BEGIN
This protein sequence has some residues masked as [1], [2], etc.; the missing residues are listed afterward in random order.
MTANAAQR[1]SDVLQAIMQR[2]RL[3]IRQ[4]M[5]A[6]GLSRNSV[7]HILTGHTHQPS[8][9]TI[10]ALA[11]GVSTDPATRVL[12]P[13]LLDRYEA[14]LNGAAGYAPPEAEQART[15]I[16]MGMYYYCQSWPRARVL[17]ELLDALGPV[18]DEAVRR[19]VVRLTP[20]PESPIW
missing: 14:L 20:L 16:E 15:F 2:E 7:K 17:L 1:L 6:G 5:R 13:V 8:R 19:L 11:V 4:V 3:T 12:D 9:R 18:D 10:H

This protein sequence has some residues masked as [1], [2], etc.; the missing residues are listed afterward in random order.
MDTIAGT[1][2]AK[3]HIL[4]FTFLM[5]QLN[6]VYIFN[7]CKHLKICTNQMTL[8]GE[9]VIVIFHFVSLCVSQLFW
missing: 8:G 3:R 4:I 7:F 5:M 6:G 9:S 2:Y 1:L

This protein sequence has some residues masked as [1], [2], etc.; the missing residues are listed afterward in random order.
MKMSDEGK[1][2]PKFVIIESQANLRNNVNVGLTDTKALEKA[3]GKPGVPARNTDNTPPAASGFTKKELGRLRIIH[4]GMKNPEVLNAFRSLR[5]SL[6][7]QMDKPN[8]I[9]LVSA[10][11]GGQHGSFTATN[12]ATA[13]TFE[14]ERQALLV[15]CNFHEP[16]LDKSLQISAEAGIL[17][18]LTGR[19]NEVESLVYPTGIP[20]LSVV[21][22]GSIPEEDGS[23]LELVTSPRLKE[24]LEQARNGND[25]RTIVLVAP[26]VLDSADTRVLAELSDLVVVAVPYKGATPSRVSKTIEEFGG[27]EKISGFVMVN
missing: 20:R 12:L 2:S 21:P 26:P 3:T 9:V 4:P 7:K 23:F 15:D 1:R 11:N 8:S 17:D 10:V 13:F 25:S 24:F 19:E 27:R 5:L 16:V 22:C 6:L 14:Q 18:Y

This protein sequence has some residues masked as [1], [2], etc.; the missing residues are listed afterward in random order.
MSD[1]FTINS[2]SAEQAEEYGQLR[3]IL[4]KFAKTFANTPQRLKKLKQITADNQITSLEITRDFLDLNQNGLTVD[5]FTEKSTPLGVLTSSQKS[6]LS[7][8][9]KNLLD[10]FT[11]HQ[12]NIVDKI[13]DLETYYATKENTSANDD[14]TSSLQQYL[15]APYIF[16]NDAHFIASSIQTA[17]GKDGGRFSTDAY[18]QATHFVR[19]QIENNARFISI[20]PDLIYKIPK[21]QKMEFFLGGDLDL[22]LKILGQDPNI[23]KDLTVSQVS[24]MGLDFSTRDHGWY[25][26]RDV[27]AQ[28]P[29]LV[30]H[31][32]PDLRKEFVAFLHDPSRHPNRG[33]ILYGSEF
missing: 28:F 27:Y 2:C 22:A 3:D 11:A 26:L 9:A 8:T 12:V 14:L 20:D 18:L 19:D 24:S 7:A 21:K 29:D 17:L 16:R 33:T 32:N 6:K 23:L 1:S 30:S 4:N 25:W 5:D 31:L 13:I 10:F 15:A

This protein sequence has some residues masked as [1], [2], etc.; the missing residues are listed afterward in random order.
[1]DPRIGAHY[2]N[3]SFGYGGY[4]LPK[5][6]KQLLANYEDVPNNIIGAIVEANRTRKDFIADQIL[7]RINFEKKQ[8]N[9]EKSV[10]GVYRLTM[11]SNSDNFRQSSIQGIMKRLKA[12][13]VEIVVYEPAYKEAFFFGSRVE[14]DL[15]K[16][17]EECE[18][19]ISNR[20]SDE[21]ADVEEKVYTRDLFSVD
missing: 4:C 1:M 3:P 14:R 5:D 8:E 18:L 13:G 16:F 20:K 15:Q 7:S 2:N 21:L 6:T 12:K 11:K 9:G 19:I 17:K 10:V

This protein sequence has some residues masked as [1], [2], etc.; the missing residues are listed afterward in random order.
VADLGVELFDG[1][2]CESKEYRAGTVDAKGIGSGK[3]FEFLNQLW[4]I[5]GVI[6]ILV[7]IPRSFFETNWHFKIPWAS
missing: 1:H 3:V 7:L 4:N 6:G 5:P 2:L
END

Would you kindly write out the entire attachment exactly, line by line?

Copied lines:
This protein sequence has some residues masked as [1], [2], etc.; the missing residues are listed afterward in random order.
MTANAAQR[1]SDVLQAIMQR[2]RL[3]IRQ[4]M[5]A[6]GLSRNSV[7]HILTGHTHQPS[8][9]TI[10]ALA[11]GVSTDPATRVL[12]P[13]LLDRYEA[14]LNGAAGYAPPEAEQART[15]I[16]MGMYYYCQSWPRARVL[17]ELLDALGPV[18]DEAVRR[19]VVRLTP[20]PESPIW
missing: 14:L 20:L 16:E 15:F 2:E 7:K 17:L 1:L 6:G 5:R 13:V 8:R 19:L 11:V 4:V 3:T 12:D 9:R 18:D 10:H

This protein sequence has some residues masked as [1], [2], etc.; the missing residues are listed afterward in random order.
MDTIAGT[1][2]AK[3]HIL[4]FTFLM[5]QLN[6]VYIFN[7]CKHLKICTNQMTL[8]GE[9]VIVIFHFVSLCVSQLFW
missing: 8:G 3:R 4:I 7:F 5:M 6:G 9:S 2:Y 1:L

This protein sequence has some residues masked as [1], [2], etc.; the missing residues are listed afterward in random order.
MKMSDEGK[1][2]PKFVIIESQANLRNNVNVGLTDTKALEKA[3]GKPGVPARNTDNTPPAASGFTKKELGRLRIIH[4]GMKNPEVLNAFRSLR[5]SL[6][7]QMDKPN[8]I[9]LVSA[10][11]GGQHGSFTATN[12]ATA[13]TFE[14]ERQALLV[15]CNFHEP[16]LDKSLQISAEAGIL[17][18]LTGR[19]NEVESLVYPTGIP[20]LSVV[21][22]GSIPEEDGS[23]LELVTSPRLKE[24]LEQARNGND[25]RTIVLVAP[26]VLDSADTRVLAELSDLVVVAVPYKGATPSRVSKTIEEFGG[27]EKISGFVMVN
missing: 20:R 12:L 2:S 21:P 26:P 3:T 9:V 4:P 7:K 23:F 15:D 1:R 11:N 8:S 17:D 10:V 13:F 25:S 24:F 19:E 27:R 5:L 16:V 22:C 6:L 14:Q 18:Y

This protein sequence has some residues masked as [1], [2], etc.; the missing residues are listed afterward in random order.
MSD[1]FTINS[2]SAEQAEEYGQLR[3]IL[4]KFAKTFANTPQRLKKLKQITADNQITSLEITRDFLDLNQNGLTVD[5]FTEKSTPLGVLTSSQKS[6]LS[7][8][9]KNLLD[10]FT[11]HQ[12]NIVDKI[13]DLETYYATKENTSANDD[14]TSSLQQYL[15]APYIF[16]NDAHFIASSIQTA[17]GKDGGRFSTDAY[18]QATHFVR[19]QIENNARFISI[20]PDLIYKIPK[21]QKMEFFLGGDLDL[22]LKILGQDPNI[23]KDLTVSQVS[24]MGLDFSTRDHGWY[25][26]RDV[27]AQ[28]P[29]LV[30]H[31][32]PDLRKEFVAFLHDPSRHPNRG[33]ILYGSEF
missing: 28:F 27:Y 2:C 22:A 3:D 11:A 26:L 9:A 8:T 12:V 14:L 20:D 18:L 19:D 24:S 7:A 21:K 29:D 17:L 16:R 33:T 32:N 6:K 23:L 1:S 30:S 4:N 25:W 5:D 31:L 13:I 10:F 15:A

This protein sequence has some residues masked as [1], [2], etc.; the missing residues are listed afterward in random order.
[1]DPRIGAHY[2]N[3]SFGYGGY[4]LPK[5][6]KQLLANYEDVPNNIIGAIVEANRTRKDFIADQIL[7]RINFEKKQ[8]N[9]EKSV[10]GVYRLTM[11]SNSDNFRQSSIQGIMKRLKA[12][13]VEIVVYEPAYKEAFFFGSRVE[14]DL[15]K[16][17]EECE[18][19]ISNR[20]SDE[21]ADVEEKVYTRDLFSVD
missing: 4:C 1:M 3:P 14:R 5:D 8:E 18:L 13:G 16:F 20:K 15:Q 7:S 2:N 21:L 6:T 12:K 11:K 9:G 19:I 17:K 10:V

This protein sequence has some residues masked as [1], [2], etc.; the missing residues are listed afterward in random order.
VADLGVELFDG[1][2]CESKEYRAGTVDAKGIGSGK[3]FEFLNQLW[4]I[5]GVI[6]ILV[7]IPRSFFETNWHFKIPWAS
missing: 1:H 3:V 7:L 4:N 6:G 5:P 2:L